In the Press
Friday, July 23, 2021Corporate Governance in the Face of an Activist Investor — A Commentary by Jonathan R. Macey ’82 Harvard Law School Forum on Corporate Governance
Monday, July 19, 2021The Conservative Constitutional Case Against the Filibuster — A Commentary by Eugene R. Fidell The Hill
Friday, July 16, 2021Police Officers Treat Black and White Men Differently. You Can Hear It in Their Tone of Voice Los Angeles Times
Thursday, July 15, 2021On Voting Rights, Justice Alito Is Stuck in the 1980s — A Commentary by Linda Greenhouse ’78 MSL The New York Times
Monday, April 20, 2020
Clinic Students Provide Resources for Greater New Haven Businesses and Nonprofits
Several dozen Law School students are working together to offer support to organizations in the greater New Haven community as they confront the effects of the COVID-19 pandemic. Over the last few weeks, the Ludwig Center for Community & Economic Development (CED) and the student-run COVID Student Small Business Support Project have collaborated to develop educational materials and access to legal services for New Haven’s small business community.
Students are working to equip business and nonprofit leaders with information about available government support programs and the recent Coronavirus Aid, Relief, and Economic Security (CARES) Act. They are also working to offer legal advice to local organizations about the wide range of issues that COVID-19 presents. Through that support for the community, students hope to help mitigate the pandemic’s economic damage in greater New Haven. Small businesses or nonprofits that would like more information or may need legal advice, can find informational resources and contact information on the Clinic’s website.
In the days prior to passage of the CARES Act, Jeff Schroeder ’21, a student in the Housing Clinic, began organizing the COVID Student Small Business Support Project along with several other second-year law students.
“Obviously this is a really difficult time for a lot of small businesses, nonprofits, and workers in Greater New Haven,” he said. “We’re hopeful that by being a resource, we can support members of the community in navigating the economic and legal impacts of COVID.”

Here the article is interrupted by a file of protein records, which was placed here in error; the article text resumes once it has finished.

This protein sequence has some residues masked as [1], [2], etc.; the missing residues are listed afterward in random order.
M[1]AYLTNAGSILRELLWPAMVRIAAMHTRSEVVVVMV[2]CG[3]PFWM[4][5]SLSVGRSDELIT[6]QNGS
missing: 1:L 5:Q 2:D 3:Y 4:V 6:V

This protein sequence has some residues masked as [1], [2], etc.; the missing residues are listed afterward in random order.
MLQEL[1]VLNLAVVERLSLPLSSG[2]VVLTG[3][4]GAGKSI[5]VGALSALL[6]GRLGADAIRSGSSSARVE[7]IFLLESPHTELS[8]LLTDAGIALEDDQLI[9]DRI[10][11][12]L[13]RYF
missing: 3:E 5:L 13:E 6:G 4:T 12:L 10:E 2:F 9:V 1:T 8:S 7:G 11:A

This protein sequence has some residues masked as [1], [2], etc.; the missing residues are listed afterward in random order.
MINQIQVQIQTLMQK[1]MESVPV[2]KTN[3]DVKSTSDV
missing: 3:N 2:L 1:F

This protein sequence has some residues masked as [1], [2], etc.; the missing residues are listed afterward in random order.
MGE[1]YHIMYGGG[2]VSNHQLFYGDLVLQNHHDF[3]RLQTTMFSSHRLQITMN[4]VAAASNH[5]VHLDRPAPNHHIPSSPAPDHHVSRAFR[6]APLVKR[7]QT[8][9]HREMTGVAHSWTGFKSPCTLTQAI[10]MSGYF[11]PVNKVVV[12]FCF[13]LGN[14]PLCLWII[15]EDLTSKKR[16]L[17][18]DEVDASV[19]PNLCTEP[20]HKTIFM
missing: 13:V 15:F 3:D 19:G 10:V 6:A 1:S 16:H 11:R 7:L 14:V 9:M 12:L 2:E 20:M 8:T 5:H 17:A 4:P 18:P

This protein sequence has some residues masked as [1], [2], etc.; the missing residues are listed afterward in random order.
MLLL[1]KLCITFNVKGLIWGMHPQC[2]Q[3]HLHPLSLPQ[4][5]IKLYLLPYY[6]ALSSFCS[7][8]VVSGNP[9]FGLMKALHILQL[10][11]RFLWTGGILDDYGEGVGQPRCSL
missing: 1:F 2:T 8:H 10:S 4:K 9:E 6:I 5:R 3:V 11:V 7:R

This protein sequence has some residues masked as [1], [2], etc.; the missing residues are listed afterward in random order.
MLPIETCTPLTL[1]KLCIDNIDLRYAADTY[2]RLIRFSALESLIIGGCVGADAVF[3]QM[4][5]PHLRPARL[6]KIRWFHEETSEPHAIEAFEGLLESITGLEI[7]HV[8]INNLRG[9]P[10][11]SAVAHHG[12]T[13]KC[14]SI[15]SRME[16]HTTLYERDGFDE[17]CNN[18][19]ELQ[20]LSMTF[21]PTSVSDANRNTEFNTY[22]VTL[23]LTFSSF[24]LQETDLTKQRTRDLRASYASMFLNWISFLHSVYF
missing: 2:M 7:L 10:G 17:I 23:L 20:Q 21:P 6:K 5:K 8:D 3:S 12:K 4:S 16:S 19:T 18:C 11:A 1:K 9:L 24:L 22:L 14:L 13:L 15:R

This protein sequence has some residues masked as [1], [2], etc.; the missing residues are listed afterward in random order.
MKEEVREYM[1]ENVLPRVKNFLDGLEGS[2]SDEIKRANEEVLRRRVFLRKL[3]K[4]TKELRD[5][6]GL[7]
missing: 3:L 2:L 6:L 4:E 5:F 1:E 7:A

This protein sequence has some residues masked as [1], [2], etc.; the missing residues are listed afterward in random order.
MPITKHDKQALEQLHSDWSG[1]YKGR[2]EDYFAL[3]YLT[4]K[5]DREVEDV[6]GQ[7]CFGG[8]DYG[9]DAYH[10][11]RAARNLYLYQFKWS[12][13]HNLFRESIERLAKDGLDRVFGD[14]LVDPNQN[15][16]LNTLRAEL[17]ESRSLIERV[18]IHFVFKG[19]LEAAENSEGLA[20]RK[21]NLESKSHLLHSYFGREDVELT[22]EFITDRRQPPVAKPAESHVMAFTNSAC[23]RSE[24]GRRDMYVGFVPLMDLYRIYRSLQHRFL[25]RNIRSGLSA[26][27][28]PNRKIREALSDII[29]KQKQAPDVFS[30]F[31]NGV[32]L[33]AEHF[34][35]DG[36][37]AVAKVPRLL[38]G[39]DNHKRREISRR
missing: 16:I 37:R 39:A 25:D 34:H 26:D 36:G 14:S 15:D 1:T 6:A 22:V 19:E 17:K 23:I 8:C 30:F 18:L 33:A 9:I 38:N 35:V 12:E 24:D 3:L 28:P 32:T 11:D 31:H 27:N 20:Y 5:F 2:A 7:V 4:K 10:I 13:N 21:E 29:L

On April 1, 2020, a few days after passage of the CARES Act, Adam Kinkley ’21, Michael Pelle ’21, and Schroeder presented information on the statute to a group of about 20 New Haven nonprofits. Students have continued educational outreach to groups and individual business owners in the weeks since.
Simultaneously, Clinical Associate Professor of Law Anika Singh Lemar and Hannah Abelow ’21, a student in CED, have worked to build capacity to provide legal representation to affected businesses and nonprofits. Drawing on the Clinic’s existing network and resources, the initial research done by the student group, and the growing list of student volunteers, the team is able to offer both informational conversations with local business owners and free legal services to those who show a deeper need.
Abelow ’21 sees this work as integrally connected to the Clinic’s work to ameliorate economic inequality in greater New Haven. “Half of all workers in Connecticut are employed by small businesses — we want to help those businesses stay afloat,” she said. “We are particularly focused on helping those who might have more difficulty getting the relief they need. It’s important that we don’t emerge from this crisis with an even more unequal New Haven because not everyone knew how to navigate the process.”
On April 17 and 18, the COVID Student Small Business Support Project trained approximately 40 additional Law School students to provide information to small businesses and nonprofits in the New Haven region. Over 20 students are now available to take on client representations under the supervision of Lemar and Nathan Baker Clinical Professor of Law Jay Pottenger ’75.
“I am inspired by these students’ commitment to the smallest of small businesses,” Lemar said. “This pandemic is revealing so many of the ways that our economic resources, including small business financing and legal services, are made inaccessible to the poor and the precarious middle class. We hope to do our small part to address those inequities.”